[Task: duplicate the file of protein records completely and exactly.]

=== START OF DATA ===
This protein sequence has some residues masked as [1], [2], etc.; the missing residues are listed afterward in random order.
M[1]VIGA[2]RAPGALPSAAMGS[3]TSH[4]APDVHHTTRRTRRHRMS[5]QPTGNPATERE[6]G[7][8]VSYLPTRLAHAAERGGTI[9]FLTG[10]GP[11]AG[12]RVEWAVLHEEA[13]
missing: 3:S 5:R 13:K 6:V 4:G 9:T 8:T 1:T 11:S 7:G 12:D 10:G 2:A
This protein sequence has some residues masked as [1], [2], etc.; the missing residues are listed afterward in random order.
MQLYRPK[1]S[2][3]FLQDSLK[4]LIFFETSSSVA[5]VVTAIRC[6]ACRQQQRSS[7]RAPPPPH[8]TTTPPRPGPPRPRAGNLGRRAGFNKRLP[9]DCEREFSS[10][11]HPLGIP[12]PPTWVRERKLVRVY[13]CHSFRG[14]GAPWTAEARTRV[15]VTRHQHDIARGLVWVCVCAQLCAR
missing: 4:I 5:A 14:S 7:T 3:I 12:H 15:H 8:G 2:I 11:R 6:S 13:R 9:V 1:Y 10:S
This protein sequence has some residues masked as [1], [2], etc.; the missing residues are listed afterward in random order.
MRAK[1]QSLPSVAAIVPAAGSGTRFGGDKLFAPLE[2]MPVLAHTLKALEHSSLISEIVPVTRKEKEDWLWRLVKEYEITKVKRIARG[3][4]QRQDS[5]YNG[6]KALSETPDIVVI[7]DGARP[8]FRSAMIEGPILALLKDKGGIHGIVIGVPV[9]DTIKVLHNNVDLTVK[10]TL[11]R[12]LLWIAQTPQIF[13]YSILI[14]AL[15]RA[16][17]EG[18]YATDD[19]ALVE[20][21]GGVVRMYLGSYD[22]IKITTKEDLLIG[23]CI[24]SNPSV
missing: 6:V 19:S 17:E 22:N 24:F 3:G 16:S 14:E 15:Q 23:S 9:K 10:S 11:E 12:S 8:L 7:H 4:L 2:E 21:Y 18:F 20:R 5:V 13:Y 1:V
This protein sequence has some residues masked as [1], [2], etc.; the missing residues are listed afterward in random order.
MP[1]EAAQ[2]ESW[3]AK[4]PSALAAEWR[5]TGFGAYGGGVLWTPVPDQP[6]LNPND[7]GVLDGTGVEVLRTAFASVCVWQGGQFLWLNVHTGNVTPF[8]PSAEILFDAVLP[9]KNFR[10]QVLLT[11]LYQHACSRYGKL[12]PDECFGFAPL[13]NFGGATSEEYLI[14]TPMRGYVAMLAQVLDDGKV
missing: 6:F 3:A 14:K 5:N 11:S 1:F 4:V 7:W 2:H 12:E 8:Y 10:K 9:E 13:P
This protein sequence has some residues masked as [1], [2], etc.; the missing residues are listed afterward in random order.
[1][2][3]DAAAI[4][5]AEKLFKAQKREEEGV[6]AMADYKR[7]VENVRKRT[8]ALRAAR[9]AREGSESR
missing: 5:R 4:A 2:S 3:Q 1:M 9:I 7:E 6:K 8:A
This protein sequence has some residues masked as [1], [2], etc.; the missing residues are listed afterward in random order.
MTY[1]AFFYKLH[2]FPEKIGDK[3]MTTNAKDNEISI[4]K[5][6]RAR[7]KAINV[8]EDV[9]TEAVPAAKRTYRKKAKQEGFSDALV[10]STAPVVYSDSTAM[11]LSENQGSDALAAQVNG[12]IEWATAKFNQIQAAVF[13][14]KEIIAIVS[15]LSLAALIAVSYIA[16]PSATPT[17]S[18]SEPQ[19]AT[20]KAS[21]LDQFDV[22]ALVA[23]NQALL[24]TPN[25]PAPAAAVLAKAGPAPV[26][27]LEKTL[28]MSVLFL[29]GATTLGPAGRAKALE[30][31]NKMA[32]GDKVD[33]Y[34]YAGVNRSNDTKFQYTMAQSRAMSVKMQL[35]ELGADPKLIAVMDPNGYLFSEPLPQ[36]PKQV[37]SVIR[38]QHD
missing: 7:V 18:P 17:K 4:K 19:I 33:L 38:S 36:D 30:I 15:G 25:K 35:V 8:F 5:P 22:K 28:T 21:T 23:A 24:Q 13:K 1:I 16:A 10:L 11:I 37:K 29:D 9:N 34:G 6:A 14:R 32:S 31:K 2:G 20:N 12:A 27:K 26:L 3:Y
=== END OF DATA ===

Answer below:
This protein sequence has some residues masked as [1], [2], etc.; the missing residues are listed afterward in random order.
M[1]VIGA[2]RAPGALPSAAMGS[3]TSH[4]APDVHHTTRRTRRHRMS[5]QPTGNPATERE[6]G[7][8]VSYLPTRLAHAAERGGTI[9]FLTG[10]GP[11]AG[12]RVEWAVLHEEA[13]
missing: 3:S 5:R 13:K 6:V 4:G 9:T 8:T 1:T 11:S 7:G 12:D 10:G 2:A
This protein sequence has some residues masked as [1], [2], etc.; the missing residues are listed afterward in random order.
MQLYRPK[1]S[2][3]FLQDSLK[4]LIFFETSSSVA[5]VVTAIRC[6]ACRQQQRSS[7]RAPPPPH[8]TTTPPRPGPPRPRAGNLGRRAGFNKRLP[9]DCEREFSS[10][11]HPLGIP[12]PPTWVRERKLVRVY[13]CHSFRG[14]GAPWTAEARTRV[15]VTRHQHDIARGLVWVCVCAQLCAR
missing: 4:I 5:A 14:S 7:T 3:I 12:H 15:H 8:G 2:I 11:R 6:S 13:R 9:V 1:Y 10:S
This protein sequence has some residues masked as [1], [2], etc.; the missing residues are listed afterward in random order.
MRAK[1]QSLPSVAAIVPAAGSGTRFGGDKLFAPLE[2]MPVLAHTLKALEHSSLISEIVPVTRKEKEDWLWRLVKEYEITKVKRIARG[3][4]QRQDS[5]YNG[6]KALSETPDIVVI[7]DGARP[8]FRSAMIEGPILALLKDKGGIHGIVIGVPV[9]DTIKVLHNNVDLTVK[10]TL[11]R[12]LLWIAQTPQIF[13]YSILI[14]AL[15]RA[16][17]EG[18]YATDD[19]ALVE[20][21]GGVVRMYLGSYD[22]IKITTKEDLLIG[23]CI[24]SNPSV
missing: 6:V 19:S 17:E 22:N 24:F 3:G 16:S 14:E 15:Q 23:S 9:K 10:S 11:E 12:S 8:L 7:H 4:L 2:E 21:Y 18:F 20:R 5:V 13:Y 1:V
This protein sequence has some residues masked as [1], [2], etc.; the missing residues are listed afterward in random order.
MP[1]EAAQ[2]ESW[3]AK[4]PSALAAEWR[5]TGFGAYGGGVLWTPVPDQP[6]LNPND[7]GVLDGTGVEVLRTAFASVCVWQGGQFLWLNVHTGNVTPF[8]PSAEILFDAVLP[9]KNFR[10]QVLLT[11]LYQHACSRYGKL[12]PDECFGFAPL[13]NFGGATSEEYLI[14]TPMRGYVAMLAQVLDDGKV
missing: 6:F 3:A 14:K 5:N 11:S 1:F 4:V 7:W 2:H 12:E 8:Y 10:K 9:E 13:P
This protein sequence has some residues masked as [1], [2], etc.; the missing residues are listed afterward in random order.
[1][2][3]DAAAI[4][5]AEKLFKAQKREEEGV[6]AMADYKR[7]VENVRKRT[8]ALRAAR[9]AREGSESR
missing: 5:R 4:A 2:S 3:Q 1:M 9:I 7:E 6:K 8:A
This protein sequence has some residues masked as [1], [2], etc.; the missing residues are listed afterward in random order.
MTY[1]AFFYKLH[2]FPEKIGDK[3]MTTNAKDNEISI[4]K[5][6]RAR[7]KAINV[8]EDV[9]TEAVPAAKRTYRKKAKQEGFSDALV[10]STAPVVYSDSTAM[11]LSENQGSDALAAQVNG[12]IEWATAKFNQIQAAVF[13][14]KEIIAIVS[15]LSLAALIAVSYIA[16]PSATPT[17]S[18]SEPQ[19]AT[20]KAS[21]LDQFDV[22]ALVA[23]NQALL[24]TPN[25]PAPAAAVLAKAGPAPV[26][27]LEKTL[28]MSVLFL[29]GATTLGPAGRAKALE[30][31]NKMA[32]GDKVD[33]Y[34]YAGVNRSNDTKFQYTMAQSRAMSVKMQL[35]ELGADPKLIAVMDPNGYLFSEPLPQ[36]PKQV[37]SVIR[38]QHD
missing: 7:V 18:P 17:K 4:K 19:I 33:L 38:S 36:D 30:I 15:G 25:K 35:V 8:F 5:P 22:K 28:T 21:T 23:A 24:Q 13:K 1:I 16:A 10:L 11:I 37:K 29:D 9:N 34:G 6:A 14:R 32:S 31:K 2:G 20:N 12:A 27:K 26:L 3:Y